Monday, February 22, 2021

It's 2021. After MultiChoice's latest price hike has DStv become too expensive? A TV expert unpacks the questions that you should actually be asking.

by Thinus Ferreira

After MultiChoice announced it's latest price hike that will start April 2021 has DStv become too expensive? What is DStv doing wrong and right? And is it offering value for money? I asked a TV expert to help you to decide.

MultiChoice has announced its annual DStv price hike for 2021 that will come into effect from April 2021 with Simon Camerer, MultiChoice Group chief operating officer (COO), who said that MultiChoice is doing 2021 price increases below inflation and that "on a weighted average basis, you're looking at a 2.4% increase".

However, it has since also come to light that DStv's most loyal subscribers - legacy M-Net subscribers  - are getting a massive 11.49% price hike from April 2021 - far larger than inflation. 

From April DStv Premium subscribers will pay R829, DStv Compact Plus will pay R539, DStv Compact will cost R409, DStv Family subscribers will pay R295, and DStv Access will increase to R115. 

The DStv Access fee increases to R105 and a DStv BoxOffice rentals will now cost R40.

With DStv Premium costing R829 per month from April, it's now possible for video content consumers to build their own "connected-home home-made" TV bundle that would actually be cheaper.

In South Africa a DStv Premium subscriber can - for the same amount of money and with change left for some popcorn - now get an Openserve uncapped 10 Mbps fibre line from an internet service provider (ISP) like Telkom for R399 per month, and subscribe to Netflix South Africa (R99), Amazon Prime Video (R88.39), Showmax (R99) and even Apple TV+ (R85) for a combined bundle-cost of R770.39.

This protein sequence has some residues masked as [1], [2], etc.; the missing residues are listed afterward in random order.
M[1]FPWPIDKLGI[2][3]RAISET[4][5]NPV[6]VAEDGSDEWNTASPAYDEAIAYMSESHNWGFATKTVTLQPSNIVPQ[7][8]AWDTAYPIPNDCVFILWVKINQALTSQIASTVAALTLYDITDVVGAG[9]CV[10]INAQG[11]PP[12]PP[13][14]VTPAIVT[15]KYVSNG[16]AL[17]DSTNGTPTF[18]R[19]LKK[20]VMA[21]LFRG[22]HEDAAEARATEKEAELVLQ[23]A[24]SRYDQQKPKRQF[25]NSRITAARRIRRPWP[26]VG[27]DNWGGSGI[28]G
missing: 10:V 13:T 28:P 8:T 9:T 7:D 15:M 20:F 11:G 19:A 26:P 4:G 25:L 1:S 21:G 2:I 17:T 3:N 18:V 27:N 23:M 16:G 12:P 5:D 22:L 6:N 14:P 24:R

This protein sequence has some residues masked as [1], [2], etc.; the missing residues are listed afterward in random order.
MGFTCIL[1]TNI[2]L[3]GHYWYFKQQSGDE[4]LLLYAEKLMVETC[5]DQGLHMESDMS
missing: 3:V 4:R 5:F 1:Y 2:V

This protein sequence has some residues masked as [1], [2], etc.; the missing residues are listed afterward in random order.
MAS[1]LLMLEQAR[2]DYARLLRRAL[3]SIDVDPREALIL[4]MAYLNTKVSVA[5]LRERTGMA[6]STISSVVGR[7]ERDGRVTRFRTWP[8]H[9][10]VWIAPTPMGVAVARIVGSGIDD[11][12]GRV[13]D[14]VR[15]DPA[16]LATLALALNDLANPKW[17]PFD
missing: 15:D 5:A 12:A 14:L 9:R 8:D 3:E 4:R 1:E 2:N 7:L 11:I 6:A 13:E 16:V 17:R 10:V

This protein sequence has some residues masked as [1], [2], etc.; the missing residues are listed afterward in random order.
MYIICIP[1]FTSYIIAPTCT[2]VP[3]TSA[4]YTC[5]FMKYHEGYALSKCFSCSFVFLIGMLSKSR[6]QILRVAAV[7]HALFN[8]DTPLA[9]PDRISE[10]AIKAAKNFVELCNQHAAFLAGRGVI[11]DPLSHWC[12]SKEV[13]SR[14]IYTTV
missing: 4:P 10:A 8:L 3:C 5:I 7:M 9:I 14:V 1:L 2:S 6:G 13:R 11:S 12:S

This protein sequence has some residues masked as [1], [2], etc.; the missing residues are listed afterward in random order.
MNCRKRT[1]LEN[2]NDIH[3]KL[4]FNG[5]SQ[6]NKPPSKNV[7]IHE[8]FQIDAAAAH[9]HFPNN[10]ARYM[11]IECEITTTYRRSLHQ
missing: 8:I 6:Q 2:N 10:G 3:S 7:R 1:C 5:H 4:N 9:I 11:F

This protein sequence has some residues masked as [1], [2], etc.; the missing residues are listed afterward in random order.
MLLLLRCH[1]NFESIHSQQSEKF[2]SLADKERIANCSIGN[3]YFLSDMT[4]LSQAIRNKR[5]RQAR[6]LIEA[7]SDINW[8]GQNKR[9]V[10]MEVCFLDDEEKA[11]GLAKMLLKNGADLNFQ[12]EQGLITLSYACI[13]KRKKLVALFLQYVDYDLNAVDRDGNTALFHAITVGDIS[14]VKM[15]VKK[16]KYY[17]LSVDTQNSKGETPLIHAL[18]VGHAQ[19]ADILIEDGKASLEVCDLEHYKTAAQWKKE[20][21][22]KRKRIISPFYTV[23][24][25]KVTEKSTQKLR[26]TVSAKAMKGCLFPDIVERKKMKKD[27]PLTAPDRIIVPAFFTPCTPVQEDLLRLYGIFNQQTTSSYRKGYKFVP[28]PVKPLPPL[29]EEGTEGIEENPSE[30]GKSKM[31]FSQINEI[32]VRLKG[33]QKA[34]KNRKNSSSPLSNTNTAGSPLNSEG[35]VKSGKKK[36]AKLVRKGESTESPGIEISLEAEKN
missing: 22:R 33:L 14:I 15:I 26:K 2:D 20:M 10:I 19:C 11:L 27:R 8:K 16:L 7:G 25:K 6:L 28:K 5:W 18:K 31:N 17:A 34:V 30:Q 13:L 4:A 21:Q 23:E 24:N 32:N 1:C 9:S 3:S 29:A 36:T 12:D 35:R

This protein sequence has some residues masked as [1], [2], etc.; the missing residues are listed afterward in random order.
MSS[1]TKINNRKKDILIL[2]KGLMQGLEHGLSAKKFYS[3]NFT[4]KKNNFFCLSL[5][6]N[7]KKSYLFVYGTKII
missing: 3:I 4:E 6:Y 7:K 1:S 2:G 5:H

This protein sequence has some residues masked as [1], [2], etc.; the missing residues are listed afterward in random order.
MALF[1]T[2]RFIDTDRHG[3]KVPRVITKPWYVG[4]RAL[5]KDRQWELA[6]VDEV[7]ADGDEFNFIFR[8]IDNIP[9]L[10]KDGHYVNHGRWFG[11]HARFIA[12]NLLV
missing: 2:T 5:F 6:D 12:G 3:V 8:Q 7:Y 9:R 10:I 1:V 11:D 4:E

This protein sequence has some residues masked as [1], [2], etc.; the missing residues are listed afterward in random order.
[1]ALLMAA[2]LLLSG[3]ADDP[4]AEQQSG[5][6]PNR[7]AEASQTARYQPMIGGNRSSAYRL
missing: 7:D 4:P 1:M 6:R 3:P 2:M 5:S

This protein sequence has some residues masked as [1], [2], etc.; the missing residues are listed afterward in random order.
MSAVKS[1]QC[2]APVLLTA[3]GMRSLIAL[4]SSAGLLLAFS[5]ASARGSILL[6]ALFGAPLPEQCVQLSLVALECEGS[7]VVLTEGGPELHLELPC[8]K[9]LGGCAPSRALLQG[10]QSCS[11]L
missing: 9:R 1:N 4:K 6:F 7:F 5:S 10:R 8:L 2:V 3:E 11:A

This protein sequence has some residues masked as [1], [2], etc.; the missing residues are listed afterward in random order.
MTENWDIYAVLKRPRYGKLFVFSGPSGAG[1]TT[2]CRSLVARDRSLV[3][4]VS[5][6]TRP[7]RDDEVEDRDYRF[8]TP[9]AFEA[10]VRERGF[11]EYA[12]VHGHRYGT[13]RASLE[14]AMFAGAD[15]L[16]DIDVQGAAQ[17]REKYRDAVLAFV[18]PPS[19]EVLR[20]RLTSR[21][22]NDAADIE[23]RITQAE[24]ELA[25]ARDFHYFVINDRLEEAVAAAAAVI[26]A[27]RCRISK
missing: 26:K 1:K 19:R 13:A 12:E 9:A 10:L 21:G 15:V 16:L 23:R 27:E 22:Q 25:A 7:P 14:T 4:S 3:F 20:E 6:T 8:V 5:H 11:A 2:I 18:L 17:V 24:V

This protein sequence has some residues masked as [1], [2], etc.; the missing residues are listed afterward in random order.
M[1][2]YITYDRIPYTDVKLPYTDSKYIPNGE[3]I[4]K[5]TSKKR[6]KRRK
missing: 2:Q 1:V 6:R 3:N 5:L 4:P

Is MultiChoice therefore pricing itself out of the market? Has DStv become too expensive? What is the Randburg-based pay-TV operator doing wrong and what is DStv doing right? 

TVwithThinus asked the TV expert Tashi Tagg, editor of TVSA, these questions and for some insight to help South African consumers navigate the increasingly tricky and treacherous pay-TV and video streaming service waters.

So, first up, the popular question-statement heard around the braai and dinner tables: Has DStv become too expensive?

"What's affordable for some is not affordable for others, what's expensive for some is not expensive for others? So, the idea of saying 'DStv, is it too expensive' - what are you comparing it to?" says Tashi.

"People have to pay for their entertainment just like you have to pay for anything else - you have to. And it's very important for the entertainment industry that people do pay."

"So this idea of 'what is too expensive' is a question that is actually impossible to answer as an individual because it really does depend on your individual budget and also what it is that someone wants to get out of their entertainment."

"You can't just say 'oh that is too expensive'. In our current economic climate in South Africa everything is expensive! In terms of the DStv Premium price, the right and better question to ask is: 'Are you getting enough from your pay-TV subscription that keeps you happy?" says Tashi Tagg.